A friend of mine recently shared with me about how the Roman poet Ovid described exile as a living death.
This friend has also written a splendid essay reflecting on her own experience of ostracization due to cancel culture in the light of the broader tradition of our civilization.
In it, she writes:
Yet, while I don’t mean to downplay the pain of the experience, this may also be the greatest blessing of exile: it is a social murder, a death within life, which forces us into confrontation with our own finitude. If the goal of philosophy is to learn how to die, then there is no better way to practice it. Stripped of all illusions and pretense, the petty dust of life can sometimes give way to a lucid clarity. In exile, we are made to remember our true homes, while we still have time make ourselves worthy of returning there.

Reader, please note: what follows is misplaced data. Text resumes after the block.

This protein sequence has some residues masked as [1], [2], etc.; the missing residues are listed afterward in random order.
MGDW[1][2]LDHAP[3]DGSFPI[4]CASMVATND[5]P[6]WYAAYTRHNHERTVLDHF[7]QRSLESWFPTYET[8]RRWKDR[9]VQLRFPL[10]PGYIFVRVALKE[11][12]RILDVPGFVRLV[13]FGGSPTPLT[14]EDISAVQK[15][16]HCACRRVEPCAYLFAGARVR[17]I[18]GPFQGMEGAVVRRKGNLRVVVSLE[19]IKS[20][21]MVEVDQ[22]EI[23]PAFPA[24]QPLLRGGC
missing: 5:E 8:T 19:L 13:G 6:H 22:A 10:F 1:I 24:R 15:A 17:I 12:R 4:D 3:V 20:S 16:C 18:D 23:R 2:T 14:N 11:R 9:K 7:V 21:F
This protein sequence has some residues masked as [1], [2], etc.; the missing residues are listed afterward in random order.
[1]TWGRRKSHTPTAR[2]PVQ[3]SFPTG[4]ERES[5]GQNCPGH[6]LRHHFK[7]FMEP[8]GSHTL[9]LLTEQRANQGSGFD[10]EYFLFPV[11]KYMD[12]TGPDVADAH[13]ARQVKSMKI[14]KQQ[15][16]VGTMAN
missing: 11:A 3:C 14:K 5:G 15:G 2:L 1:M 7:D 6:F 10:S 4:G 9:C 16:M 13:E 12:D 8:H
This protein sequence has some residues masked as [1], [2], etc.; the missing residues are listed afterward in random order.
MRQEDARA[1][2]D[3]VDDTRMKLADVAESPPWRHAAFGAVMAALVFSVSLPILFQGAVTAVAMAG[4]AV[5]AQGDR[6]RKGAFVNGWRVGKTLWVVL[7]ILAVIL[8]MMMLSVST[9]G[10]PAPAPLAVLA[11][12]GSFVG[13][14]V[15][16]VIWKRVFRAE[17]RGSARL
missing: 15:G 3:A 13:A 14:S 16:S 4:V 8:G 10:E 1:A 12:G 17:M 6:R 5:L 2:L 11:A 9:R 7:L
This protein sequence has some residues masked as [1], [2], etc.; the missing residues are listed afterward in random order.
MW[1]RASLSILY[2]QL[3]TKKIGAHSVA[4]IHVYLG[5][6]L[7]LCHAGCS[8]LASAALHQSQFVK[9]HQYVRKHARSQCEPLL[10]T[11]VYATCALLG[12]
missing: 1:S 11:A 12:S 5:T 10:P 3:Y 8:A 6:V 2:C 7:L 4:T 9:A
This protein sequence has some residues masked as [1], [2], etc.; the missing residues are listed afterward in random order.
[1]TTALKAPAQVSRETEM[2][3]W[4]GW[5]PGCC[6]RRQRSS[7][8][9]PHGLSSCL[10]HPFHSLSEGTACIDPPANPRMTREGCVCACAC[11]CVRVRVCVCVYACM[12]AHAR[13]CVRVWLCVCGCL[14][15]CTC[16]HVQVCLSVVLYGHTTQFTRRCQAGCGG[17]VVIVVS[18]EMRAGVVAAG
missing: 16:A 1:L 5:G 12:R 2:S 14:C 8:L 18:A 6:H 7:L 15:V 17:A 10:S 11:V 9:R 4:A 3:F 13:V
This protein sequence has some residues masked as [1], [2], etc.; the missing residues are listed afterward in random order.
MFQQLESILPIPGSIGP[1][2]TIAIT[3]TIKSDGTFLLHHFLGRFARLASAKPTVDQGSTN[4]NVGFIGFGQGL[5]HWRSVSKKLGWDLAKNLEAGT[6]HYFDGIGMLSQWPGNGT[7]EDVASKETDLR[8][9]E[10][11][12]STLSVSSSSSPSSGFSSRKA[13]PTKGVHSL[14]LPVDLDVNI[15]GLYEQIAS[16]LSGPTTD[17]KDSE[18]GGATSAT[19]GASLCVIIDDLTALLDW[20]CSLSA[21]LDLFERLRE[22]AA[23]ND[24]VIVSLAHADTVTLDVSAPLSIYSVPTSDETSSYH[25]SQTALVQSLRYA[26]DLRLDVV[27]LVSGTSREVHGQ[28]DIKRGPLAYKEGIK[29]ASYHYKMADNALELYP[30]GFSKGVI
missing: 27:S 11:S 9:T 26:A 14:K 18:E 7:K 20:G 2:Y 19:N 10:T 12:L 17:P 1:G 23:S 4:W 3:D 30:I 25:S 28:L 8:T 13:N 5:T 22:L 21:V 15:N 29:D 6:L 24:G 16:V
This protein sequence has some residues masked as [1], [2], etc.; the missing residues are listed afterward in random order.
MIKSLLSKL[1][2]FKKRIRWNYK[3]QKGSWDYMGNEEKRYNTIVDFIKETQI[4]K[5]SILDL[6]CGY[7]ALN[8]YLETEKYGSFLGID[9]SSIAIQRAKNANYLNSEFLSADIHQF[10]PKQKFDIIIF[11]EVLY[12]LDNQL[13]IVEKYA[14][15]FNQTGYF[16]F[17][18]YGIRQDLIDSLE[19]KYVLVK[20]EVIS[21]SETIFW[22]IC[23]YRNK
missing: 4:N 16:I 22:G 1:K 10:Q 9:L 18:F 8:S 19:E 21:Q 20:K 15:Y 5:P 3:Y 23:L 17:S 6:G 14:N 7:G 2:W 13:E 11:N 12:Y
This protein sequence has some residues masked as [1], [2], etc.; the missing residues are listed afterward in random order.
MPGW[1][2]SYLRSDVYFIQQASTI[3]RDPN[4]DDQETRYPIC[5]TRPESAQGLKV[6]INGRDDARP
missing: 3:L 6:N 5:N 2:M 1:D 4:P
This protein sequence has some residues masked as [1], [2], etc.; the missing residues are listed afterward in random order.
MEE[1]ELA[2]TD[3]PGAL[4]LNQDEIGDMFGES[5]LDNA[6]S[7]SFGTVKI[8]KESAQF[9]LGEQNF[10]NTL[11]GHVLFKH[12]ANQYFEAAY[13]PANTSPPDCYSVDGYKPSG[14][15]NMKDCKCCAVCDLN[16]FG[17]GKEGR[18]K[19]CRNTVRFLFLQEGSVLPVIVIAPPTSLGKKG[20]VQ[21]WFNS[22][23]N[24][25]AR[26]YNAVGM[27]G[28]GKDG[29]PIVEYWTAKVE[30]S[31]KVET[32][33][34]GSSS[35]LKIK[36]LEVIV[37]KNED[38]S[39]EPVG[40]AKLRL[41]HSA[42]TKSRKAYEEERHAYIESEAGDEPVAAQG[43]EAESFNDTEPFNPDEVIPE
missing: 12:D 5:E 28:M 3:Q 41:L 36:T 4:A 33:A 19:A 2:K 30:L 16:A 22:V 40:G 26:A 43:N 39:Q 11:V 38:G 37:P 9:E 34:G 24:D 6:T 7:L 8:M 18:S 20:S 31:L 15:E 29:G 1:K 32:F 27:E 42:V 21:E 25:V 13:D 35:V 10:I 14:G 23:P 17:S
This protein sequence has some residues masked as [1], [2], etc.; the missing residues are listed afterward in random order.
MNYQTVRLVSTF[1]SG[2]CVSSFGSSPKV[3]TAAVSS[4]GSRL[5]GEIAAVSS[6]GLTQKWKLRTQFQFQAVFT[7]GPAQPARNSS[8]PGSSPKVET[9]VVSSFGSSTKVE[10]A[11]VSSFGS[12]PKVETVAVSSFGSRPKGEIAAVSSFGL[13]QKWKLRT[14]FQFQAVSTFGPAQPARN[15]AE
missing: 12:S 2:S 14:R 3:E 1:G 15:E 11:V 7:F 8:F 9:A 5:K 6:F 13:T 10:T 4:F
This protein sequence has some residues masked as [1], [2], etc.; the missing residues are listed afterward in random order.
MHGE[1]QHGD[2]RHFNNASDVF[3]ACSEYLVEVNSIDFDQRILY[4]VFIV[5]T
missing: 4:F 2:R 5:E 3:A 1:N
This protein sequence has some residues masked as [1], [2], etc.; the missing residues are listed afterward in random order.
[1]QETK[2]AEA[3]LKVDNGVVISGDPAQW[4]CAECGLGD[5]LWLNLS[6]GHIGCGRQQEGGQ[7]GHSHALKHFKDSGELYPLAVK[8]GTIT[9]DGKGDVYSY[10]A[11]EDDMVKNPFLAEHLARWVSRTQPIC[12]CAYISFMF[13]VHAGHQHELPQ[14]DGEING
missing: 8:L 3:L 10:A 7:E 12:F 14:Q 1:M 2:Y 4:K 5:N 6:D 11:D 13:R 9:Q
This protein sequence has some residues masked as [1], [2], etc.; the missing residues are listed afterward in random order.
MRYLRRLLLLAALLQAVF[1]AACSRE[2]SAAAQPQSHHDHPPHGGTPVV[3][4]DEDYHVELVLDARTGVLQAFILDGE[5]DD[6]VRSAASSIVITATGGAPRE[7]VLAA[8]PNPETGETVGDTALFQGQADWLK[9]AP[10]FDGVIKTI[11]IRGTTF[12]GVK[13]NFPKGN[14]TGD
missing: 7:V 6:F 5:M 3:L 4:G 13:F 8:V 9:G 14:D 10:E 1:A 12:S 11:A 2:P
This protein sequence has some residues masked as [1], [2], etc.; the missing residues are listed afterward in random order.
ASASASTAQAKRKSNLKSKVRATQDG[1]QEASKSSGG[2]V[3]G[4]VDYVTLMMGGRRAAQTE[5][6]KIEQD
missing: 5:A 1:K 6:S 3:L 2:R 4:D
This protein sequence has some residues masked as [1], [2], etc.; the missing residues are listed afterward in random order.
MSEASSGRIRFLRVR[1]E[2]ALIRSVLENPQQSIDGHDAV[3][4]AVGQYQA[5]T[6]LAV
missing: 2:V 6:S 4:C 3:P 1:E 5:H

This is one of the best pieces I have read on cancel culture and is an excellent example of empirical and existential political theory.
Go check out Caylan Ford’s piece “They Can’t Cancel Your Soul” in the American Mind by clicking here.
Painting: “Dante in Exile” by Domenico Peterlini